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Monday, 1 July 2013

The Friends Visit to Chiswick House and Hogarth's House on Wednesday 26th of June

Twenty of the Friends met in the Chiswick House car park beside the A4, and proceeded to the house via the glorious gardens. We had organised a guided tour, so were given much background and history to the house and gardens. I didn't take notes, so am using the information provided on the Chiswick House website for the bare essential details:
Chiswick House is a magnificent neo-Palladian villa set in beautiful historic gardens in west London. A £12.1 million project has restored the gardens which were unveiled in June 2010.

Built by the third Earl of Burlington in 1729 to showcase his art collection and to enthral his guests, the house continues to display many spectacular works of art and provides a stunning venue for entertaining.

The gardens at Chiswick are the birthplace of the English Landscape Movement and have inspired countless gardens including New York's Central Park.
The photos convey something of the splendour of the gardens and house:
 The 'garden furniture' is so attractive.
 More urns, and an obelisk with a heron on top, just visible.
 The group approaching the house form the car park.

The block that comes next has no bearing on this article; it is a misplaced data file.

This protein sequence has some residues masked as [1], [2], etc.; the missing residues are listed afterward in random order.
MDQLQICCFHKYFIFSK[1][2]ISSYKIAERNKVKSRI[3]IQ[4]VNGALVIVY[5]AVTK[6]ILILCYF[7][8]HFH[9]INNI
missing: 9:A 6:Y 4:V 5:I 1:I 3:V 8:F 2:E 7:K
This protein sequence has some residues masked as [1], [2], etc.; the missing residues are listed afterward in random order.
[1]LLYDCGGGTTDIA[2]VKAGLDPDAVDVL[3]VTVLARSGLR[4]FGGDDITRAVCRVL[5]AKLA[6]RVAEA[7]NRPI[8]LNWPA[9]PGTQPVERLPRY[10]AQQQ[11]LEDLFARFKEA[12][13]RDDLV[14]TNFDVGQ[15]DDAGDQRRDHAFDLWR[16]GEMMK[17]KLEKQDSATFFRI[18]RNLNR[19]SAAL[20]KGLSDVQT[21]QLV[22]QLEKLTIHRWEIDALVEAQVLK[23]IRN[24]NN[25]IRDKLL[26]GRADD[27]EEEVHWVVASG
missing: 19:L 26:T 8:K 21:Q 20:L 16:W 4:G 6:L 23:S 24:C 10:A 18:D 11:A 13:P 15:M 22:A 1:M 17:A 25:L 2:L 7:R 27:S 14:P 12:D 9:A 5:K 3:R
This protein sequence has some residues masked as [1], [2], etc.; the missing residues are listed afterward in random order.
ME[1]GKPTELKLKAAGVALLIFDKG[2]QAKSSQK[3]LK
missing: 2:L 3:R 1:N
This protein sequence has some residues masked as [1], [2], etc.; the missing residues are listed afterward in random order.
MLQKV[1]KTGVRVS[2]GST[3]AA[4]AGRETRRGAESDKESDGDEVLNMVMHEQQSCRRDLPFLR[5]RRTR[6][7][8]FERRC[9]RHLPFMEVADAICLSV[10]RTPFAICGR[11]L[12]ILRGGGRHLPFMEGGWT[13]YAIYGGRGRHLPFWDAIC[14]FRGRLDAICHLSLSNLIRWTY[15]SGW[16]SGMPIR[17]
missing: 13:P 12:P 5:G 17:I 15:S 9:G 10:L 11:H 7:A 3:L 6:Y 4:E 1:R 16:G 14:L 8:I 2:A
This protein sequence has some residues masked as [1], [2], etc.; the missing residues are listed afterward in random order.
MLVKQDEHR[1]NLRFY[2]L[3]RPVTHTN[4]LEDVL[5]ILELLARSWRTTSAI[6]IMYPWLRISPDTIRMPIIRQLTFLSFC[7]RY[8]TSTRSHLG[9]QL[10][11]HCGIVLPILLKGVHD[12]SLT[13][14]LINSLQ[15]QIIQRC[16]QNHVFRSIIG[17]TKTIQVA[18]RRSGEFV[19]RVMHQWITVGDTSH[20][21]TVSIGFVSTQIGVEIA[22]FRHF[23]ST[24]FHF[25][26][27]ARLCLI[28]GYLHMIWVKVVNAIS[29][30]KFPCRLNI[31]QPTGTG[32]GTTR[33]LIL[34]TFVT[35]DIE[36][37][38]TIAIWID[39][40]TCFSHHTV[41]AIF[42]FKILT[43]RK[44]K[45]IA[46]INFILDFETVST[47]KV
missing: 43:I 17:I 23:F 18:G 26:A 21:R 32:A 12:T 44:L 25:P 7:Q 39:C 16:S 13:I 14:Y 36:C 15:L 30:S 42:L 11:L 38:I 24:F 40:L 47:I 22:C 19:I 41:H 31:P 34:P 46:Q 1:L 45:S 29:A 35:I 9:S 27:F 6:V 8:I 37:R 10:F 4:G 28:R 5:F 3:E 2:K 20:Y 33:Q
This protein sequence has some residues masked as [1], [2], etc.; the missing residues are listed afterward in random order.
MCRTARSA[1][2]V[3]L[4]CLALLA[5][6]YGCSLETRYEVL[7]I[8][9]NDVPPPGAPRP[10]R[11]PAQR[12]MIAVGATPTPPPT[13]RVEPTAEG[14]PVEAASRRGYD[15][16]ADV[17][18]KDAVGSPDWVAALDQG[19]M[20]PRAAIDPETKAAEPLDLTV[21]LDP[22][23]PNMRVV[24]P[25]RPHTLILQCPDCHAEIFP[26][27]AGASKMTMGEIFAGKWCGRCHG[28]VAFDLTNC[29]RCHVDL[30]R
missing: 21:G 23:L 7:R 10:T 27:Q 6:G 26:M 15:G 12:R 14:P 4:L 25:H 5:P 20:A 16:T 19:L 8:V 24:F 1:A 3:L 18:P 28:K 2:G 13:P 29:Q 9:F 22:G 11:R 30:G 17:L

A marvellous sphinx.
 And below the front of the house where we had the first part of our talk.
 We started the visit in the hexagonal room below, listening was made much easier by the introduction of very good quality folding stools. Our guide, Hans, talked quite a bit about the meaning of signs and symbols in paintings and architecture and recommended a book whose title and author evades me for the moment. I will find out and add it.
There is a lack of furniture in the house because it was taken by the last occupants.
 After we had been shown around, I took a few photos of my favourite areas.
 There was a lot of gold paint used to decorate the interior as shown below:

 This is a curved ceiling:
 A lovely fireplace, as you can see, it's quite small, this is because the house itself is not that large, in fact smaller than usual grandiose furniture was made for it.
Above more gold around the door, and a view into the blue study at the far end.

And below a view of the garden.

Below there is a photo of the blue furry wallpaper in the study.

 After the tour of the house, we walked to the cafe via the Italianate garden with its huge Magnolia conservatory with Magnolias dating back to the 19th century.
 A particularly beautiful urn, not easy to see in the bright sunshine.

Above a delightful Doric temple in an amphitheatre.
 There are two bridges, one at either end of the lake, the one above very grand, and the one below like a grotto.
And from Chiswick House, we walked the short distance to Hogarth's House which is a delight, it is free to get in and not only has much of Hogarth's prints on display, but also reminds us that this area of London was once countryside.
 Above the outside of the house, and below paintings Hogarth did of his 2 sisters
 The print below is an example of the woeful state many people found themselves in due to venereal diseases and excessive alcohol consumption.
 I have included the text for the above print 'Marriage a la Mode'
Notes of the meeting on Friday evening before the talk will be circulated soon.